Jane Eyre-Red room English essay

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Jane Eyre-Red room English essay

The red room is described as a spare chamber, ‘very seldom’-never slept in, a large and stately chamber. There is a bed supported by ‘massive’ pillars of mahogany hung with curtains of ‘deep red damask’ stood ‘like a tabernacle’ in the centre. There are two ‘’large’ windows- blinds always down, ‘shrouded with festoons’ and the carpet is ‘red’ also. There is a table at the foot of the bed covered with ‘crimson’ cloth. The walls are a ‘soft fawn’ colour (soft creamy green) with a ‘blush of pink’. The wardrobe, toilet-table and chairs are all- ‘darkly polished old mahogany’. The mattresses and pillows of the bed are ‘glared white’ and ‘piled up’ spread with a ‘snowy Marseilles counterpane’. There is a ‘scarcely less prominent ample cushioned easy-chair near the head of the bed, also white, with a footstool before it’ looking like a ‘pale throne’.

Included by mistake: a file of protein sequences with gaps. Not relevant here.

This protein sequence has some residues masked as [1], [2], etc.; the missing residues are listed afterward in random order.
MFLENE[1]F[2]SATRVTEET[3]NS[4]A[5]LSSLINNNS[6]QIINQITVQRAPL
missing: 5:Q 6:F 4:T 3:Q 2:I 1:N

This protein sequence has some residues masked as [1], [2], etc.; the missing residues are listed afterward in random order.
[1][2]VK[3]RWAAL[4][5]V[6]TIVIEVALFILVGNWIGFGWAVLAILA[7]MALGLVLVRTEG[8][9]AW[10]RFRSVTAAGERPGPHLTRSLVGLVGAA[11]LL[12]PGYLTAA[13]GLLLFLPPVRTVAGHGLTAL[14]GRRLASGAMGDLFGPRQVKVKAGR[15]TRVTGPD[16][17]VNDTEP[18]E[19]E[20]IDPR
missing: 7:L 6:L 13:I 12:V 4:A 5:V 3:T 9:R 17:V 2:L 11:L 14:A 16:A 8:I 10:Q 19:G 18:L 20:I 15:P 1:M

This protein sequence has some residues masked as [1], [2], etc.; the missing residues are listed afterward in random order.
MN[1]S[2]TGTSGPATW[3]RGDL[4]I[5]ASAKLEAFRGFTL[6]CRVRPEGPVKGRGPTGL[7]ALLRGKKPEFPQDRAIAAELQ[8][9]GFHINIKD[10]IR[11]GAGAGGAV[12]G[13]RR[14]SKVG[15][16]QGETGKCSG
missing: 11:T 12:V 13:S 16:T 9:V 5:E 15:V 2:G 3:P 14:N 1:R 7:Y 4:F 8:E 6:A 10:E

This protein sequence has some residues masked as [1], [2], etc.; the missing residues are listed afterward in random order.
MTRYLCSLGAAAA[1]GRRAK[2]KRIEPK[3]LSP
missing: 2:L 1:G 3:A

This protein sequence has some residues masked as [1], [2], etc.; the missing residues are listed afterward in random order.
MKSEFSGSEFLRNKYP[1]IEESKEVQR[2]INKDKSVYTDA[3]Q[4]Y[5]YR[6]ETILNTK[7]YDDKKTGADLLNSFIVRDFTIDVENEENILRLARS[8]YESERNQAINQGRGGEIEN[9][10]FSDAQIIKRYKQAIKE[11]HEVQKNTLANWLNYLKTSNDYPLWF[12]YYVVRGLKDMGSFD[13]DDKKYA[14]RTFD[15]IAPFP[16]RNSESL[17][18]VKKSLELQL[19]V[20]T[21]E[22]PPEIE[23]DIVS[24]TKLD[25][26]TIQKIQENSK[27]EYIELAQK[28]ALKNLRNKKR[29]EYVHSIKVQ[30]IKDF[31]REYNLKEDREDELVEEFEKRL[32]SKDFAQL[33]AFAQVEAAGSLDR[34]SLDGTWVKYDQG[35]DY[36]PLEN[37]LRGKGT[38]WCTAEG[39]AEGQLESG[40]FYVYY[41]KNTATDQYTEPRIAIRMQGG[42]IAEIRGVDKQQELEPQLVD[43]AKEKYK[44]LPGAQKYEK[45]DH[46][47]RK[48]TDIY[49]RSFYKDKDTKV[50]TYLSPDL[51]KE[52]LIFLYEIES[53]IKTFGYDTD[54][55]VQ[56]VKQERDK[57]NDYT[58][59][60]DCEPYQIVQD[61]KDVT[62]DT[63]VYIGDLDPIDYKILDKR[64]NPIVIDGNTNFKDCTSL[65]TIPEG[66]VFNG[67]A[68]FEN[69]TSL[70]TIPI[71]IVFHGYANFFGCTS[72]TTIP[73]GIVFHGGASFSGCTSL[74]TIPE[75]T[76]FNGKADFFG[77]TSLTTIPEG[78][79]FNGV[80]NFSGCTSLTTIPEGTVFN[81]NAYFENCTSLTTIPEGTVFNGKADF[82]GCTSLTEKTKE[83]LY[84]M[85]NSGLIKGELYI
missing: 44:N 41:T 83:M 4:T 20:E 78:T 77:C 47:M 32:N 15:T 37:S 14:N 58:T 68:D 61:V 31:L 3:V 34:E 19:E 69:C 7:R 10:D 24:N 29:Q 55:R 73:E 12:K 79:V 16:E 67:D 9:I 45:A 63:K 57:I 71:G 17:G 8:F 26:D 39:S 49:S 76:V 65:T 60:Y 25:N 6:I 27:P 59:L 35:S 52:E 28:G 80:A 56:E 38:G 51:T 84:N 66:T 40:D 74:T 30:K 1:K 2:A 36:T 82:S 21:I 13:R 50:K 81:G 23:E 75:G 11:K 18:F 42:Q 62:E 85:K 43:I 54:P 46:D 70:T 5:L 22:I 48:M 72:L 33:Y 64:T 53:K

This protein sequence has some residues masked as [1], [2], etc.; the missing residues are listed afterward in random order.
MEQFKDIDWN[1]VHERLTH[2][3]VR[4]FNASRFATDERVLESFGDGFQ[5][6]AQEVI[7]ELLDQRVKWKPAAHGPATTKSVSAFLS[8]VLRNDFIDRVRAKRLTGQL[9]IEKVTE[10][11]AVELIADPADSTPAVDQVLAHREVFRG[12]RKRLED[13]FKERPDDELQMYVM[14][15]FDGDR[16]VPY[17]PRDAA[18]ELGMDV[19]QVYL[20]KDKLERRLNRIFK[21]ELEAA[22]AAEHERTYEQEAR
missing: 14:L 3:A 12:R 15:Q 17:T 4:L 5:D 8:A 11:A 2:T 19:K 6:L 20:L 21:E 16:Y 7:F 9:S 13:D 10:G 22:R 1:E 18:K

Charlotte Bronte is emphasizing the colours in the room. The room is made up of very dark reds, grand, blood colours with a contrast of white. The room glimmers with red glow. She focuses on the glowing white objects. She is trying to make an impression on the reader of intense, blood drenched, heavy and spiritual feelings as the white bed glows at Jane.

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Bronte is also emphasizing the size of the room and the furniture-“festooned” and “ample”. She is also trying to emphasise the fact that the room is very rarely slept in.

Charlotte Bronte uses short phrases separated by semi-colons in this paragraph describing the red room and with each paragraph she builds up more and more detail. This creates a heavy impression. She uses similes-‘like a tabernacle’ and a tabernacle is religious, spiritual and you are not aloud to touch it so its like Jane cannot touch the bed  or be near it also ‘like a pale throne’.

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